I was sorta underwhelmed.
                        S-2,

                        I now see your point and I am embarrassed to have saw more in the article than what was actually there.

                        Comment


                        • #13
                          OoE Reply

                          "I am embarrassed to have saw more in the article than what was actually there."

                          Colonel,

                          I confess to being unsure where Kansas Bear and you are going right now but, sir, I'm willing to go anywhere you tread first.:)
                          "This aggression will not stand, man!" Jeff Lebowski
                          "The only true currency in this bankrupt world is what you share with someone else when you're uncool." Lester Bangs

                          Comment


                          • #14
                            Originally posted by S-2
                            Didn't agree with Bigfella and I don't agree with Exum. He's dismissive by suggesting that we dashed to momma's womb in the mid-70s. Too young to draw upon personal context, he utterly failed to acknowledge the strategic imperative and operational/technical bankruptcy with which we were faced in western Europe.
                            I'd agree that his dismissal is out of context, as it ignores the monumental task that the Army had to rebuild following Vietnam given the low esteem granted to it by the nation as well as doing it through a AVF in addition to having to turn to a real threat.

                            Originally posted by S-2
                            Where's his proof of doctrinal failure? Don't they call it Russia these days?
                            The proof of doctrinal failure is the need for a COIN manual to be written after four decades (I believe this to be correct, although a LIC manual geared towards Latin America had been written two decades prior) without a new one.

                            Originally posted by S-2
                            "Guns, bombs and tactics from the Second World War are simply not enough. This has been the harsh lesson of the U.S. military’s counter-insurgency campaigns since 2001, and this is also the enduring lesson of Israel’s war with Hizb Allah."

                            Yeah, well, I dunno there. I'll let that nugget stand on it's own weight.
                            His quote sums up that diMe doesn't work. It takes DIME. Heck, how successful was CJTF-7 in Iraq? You can even extend his quote back through Vietnam.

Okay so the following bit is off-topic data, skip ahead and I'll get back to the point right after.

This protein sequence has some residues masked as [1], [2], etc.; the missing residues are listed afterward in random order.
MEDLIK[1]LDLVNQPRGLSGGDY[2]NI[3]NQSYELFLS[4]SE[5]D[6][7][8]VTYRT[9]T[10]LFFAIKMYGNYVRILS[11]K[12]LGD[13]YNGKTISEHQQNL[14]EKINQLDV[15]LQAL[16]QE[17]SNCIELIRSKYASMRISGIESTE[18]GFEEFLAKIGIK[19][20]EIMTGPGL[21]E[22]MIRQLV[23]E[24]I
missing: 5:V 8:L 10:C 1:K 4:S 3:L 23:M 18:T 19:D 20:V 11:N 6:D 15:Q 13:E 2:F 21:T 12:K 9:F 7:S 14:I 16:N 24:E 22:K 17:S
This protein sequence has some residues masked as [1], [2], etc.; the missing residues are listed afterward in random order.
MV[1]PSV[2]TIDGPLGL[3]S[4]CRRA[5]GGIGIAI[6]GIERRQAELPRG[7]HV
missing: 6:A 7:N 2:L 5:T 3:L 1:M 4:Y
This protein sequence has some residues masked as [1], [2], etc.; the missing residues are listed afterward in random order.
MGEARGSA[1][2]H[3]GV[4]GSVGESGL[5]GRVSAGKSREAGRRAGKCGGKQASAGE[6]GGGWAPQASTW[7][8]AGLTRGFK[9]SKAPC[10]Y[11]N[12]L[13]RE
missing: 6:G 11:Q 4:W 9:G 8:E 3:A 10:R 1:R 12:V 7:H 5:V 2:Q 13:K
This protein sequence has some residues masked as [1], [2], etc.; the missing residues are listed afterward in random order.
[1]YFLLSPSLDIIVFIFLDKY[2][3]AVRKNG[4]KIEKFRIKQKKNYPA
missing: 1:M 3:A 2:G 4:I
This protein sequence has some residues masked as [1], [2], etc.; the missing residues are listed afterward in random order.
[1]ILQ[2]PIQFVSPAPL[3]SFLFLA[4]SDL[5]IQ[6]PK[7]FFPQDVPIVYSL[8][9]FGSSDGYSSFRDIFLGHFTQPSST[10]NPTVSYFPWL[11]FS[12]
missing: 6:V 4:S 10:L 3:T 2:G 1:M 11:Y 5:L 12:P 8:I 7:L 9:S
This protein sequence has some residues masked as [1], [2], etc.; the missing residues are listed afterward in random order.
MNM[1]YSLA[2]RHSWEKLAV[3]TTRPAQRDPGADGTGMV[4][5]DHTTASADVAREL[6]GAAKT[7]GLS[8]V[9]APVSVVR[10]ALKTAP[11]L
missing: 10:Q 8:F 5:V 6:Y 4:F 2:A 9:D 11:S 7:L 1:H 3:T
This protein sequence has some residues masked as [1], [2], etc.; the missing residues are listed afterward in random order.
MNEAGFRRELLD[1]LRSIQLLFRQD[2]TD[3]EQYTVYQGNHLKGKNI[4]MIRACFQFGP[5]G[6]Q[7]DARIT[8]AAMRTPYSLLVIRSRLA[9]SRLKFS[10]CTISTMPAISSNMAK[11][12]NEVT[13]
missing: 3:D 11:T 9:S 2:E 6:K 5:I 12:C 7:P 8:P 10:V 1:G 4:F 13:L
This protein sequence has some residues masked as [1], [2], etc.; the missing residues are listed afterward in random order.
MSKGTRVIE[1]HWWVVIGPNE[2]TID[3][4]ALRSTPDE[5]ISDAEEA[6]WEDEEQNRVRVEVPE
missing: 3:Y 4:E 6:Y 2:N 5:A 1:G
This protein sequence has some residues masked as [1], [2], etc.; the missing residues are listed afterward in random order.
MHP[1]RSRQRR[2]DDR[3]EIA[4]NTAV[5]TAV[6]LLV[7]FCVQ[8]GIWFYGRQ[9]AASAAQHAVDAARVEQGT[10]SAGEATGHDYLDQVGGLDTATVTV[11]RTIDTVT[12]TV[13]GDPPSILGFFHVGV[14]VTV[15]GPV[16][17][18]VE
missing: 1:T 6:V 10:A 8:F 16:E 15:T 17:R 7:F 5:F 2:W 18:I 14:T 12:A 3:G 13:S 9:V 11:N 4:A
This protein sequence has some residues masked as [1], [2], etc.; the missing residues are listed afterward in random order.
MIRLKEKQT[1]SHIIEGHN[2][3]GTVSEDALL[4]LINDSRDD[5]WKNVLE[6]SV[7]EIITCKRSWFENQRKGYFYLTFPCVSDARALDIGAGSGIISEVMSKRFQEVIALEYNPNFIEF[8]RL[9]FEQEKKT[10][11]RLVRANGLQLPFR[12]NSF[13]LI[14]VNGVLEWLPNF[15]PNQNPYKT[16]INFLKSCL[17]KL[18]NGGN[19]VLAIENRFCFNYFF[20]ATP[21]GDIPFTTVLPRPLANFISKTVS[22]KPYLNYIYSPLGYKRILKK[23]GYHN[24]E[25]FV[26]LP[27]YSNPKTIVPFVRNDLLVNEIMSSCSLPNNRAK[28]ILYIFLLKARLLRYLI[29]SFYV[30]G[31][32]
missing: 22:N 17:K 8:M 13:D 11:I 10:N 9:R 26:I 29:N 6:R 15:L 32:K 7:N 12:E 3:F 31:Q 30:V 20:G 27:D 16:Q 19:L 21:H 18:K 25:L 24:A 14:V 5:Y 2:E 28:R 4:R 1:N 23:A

While he was speaking about COIN, apply his statement to your Russia example. What were the bombs that brought about the collapse of the USSR? While the means existed, these were not the means that brought about the collapse of the USSR, but rather, it was on the economic side that the conflict was eventually won.

                            His dismissal of the valid need to focus on the Red Army (although this doesn't excuse the method in which the Army turned its back on COIN and deprofessionalized by becoming task/condition/standards oriented - great for training, bad for institutional adaptibility) shouldn't overshadow the insights he offers, especially in cutting through the supposed analogy to Israel becoming to COIN oriented. He found the exact same thing that a four person grad school group found - the IDF doesn't do COIN, but CT instead.
                            "So little pains do the vulgar take in the investigation of truth, accepting readily the first story that comes to hand." Thucydides 1.20.3

                            Comment


                            • #15
                              Originally posted by Officer of Engineers View Post
                              And you're further making my point. The armies of the Boer War and the Franco-Prussian War would make mince meat out of the combined armies of the Union-Confederacy of the American Civil War. Was there doctrinal failures in both the Boer War and the Franco-Prussian War that would've prevented those armies from fighting the American Civil War? Not by a long shot. BUT were those armies ready to fight WWI? Also not by a long shot.

                              Do remember that before the trenches were dug, both sides tried to outmaneuver each other and instead found trenches to be far more effective only afterwards.
                              Are you saying that Confederate General Nathan Bedford and Stuart's methods of raiding and manuever tactics would not stand up to the Boer War and Franco-Prussian armies?